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What is trichomoniasis?

Trichomoniasis is a sexually transmitted disease caused by infection with the protozoan Trichomonas vaginalis. In women this parasite infects the vagina; in men the epididymis, prostate or bladder can be involved. In the United States, the highest number of cases occur in women between ages 16 and 35. The disease is quickly and easily treated if diagnosed early, but left untreated it can lead to serious complications. Trichomonas infection is very common, with up to 7.4 million new cases occurring yearly in the United States (Source: CDC).

Symptoms of trichomoniasis vary among individuals. For example, some men exhibit no symptoms at all, particularly in the early stages of the disease. As the disorder progresses, or in men with early symptoms, urethral irritation, penile discharge, and burning with urination or ejaculation can occur. Left untreated, infection can spread to other organs, such as the prostate, and can also potentially contribute to male infertility.

In some women, symptoms may not appear for up to 28 days after infection, while in others symptoms arise almost immediately. Symptoms in women include painful intercourse and an unusual, strong-smelling vaginal discharge that is frothy and may be yellow-green in color.

Seek prompt medical care if you are being treated for trichomoniasis but mild symptoms recur or are persistent, if you are pregnant and have trichomoniasis, if you exhibit signs of bacterial infection such as frothy urine, anorectal pain, pain or burning with urination or ejaculation, pain during sexual intercourse in women, or discharge from the penis in men and abnormal vaginal discharge in women.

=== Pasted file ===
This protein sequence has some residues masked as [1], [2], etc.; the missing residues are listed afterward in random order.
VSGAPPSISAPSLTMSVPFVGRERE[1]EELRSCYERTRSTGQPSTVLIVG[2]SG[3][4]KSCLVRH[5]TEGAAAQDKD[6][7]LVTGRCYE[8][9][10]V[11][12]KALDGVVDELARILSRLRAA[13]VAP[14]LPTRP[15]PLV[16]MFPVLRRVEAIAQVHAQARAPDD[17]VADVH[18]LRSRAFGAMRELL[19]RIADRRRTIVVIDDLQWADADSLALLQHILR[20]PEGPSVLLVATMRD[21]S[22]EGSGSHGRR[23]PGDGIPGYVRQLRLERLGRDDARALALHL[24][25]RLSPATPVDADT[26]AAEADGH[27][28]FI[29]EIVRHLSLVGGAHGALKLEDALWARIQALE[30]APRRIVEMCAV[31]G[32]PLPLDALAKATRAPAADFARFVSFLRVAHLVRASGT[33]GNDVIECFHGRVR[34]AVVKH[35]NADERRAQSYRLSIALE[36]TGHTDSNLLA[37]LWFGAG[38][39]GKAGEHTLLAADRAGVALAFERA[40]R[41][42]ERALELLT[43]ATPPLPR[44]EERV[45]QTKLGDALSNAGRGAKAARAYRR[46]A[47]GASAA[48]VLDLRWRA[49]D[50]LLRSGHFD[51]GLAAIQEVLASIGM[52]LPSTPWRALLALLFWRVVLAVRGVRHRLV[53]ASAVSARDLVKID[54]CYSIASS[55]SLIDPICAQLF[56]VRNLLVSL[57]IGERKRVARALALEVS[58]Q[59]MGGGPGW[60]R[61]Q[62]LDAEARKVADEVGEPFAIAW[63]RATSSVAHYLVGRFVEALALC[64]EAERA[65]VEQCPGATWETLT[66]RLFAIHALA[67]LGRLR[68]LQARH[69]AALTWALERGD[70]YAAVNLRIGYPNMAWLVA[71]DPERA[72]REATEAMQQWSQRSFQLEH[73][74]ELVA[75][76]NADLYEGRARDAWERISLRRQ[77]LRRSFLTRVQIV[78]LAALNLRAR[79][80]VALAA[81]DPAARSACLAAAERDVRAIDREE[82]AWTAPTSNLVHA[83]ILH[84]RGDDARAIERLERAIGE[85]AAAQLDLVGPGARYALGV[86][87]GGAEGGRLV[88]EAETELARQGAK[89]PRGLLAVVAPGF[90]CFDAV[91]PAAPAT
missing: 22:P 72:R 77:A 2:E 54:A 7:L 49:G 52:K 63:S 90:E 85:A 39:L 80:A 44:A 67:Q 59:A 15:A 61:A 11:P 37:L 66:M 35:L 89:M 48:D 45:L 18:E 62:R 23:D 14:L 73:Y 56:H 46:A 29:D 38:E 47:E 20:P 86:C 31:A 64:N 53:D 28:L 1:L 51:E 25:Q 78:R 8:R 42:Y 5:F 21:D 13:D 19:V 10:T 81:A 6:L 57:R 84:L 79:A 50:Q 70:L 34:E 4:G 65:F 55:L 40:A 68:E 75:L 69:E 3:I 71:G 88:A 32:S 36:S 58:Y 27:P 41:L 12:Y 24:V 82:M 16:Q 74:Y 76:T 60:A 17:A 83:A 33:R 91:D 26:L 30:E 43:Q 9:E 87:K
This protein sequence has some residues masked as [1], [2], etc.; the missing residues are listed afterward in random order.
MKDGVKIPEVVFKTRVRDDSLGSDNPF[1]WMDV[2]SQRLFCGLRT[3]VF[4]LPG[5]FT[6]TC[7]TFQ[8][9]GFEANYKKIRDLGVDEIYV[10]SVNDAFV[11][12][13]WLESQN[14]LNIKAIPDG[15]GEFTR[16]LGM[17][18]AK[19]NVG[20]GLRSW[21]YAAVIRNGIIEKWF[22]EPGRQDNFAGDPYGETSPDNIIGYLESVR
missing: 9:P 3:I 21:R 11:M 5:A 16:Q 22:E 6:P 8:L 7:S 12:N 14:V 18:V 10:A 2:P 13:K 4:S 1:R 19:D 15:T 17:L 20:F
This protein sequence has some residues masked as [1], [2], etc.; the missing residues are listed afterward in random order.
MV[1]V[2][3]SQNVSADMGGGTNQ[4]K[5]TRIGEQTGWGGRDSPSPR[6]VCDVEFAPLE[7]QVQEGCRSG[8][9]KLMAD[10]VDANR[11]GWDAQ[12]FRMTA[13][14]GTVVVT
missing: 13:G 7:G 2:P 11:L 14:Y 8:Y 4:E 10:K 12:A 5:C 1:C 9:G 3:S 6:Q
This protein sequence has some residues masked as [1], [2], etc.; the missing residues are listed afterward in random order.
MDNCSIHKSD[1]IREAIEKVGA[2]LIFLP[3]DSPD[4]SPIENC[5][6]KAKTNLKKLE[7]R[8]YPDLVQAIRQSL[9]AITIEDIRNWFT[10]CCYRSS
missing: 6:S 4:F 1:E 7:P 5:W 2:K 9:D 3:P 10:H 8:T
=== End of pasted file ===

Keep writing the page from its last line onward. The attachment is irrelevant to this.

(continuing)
What are the symptoms of trichomoniasis?

The symptoms of trichomoniasis are largely confined to the genital areas and urinary tract in both men and women. In both men and women, it is possible to be infected with Trichomonas vaginalis and have no symptoms. Asymptomatic (symptom-free) trichomoniasis is particularly common in men.

Common symptoms of trichomoniasis in women

In women, trichomoniasis symptoms almost always consist of:

Common symptoms of trichomoniasis in men

Many men who have the infection exhibit no symptoms. As the disorder progresses, or in men who do exhibit symptoms, you can expect any combination of the following:

  • Burning with ejaculation
  • Itchy or irritated urethra (tube that carries urine from the bladder through the penis)
  • Pain or burning with urination
  • Urethral discharge

Symptoms that might indicate a serious condition

In some cases, trichomoniasis can co-occur with other sexually transmitted diseases that can be potentially serious. Seek immediate medical care (call 911) if you, or someone you are with, have any of these serious symptoms including:

What causes trichomoniasis?

Trichomoniasis is a sexually transmitted disease caused by infection with the protozoan Trichomonas vaginalis. It is spread through sexual contact, but the parasite does not survive in the mouth or rectum, nor does it survive for long on objects or surfaces. Women can get it from either men or women who are infected, but men usually get it from infected women. Also, in rare cases, a newborn can contract the disease from his or her mother.

If sexual partners are not treated at the same time, they can also end up passing the disease back and forth.

What are the risk factors for trichomoniasis?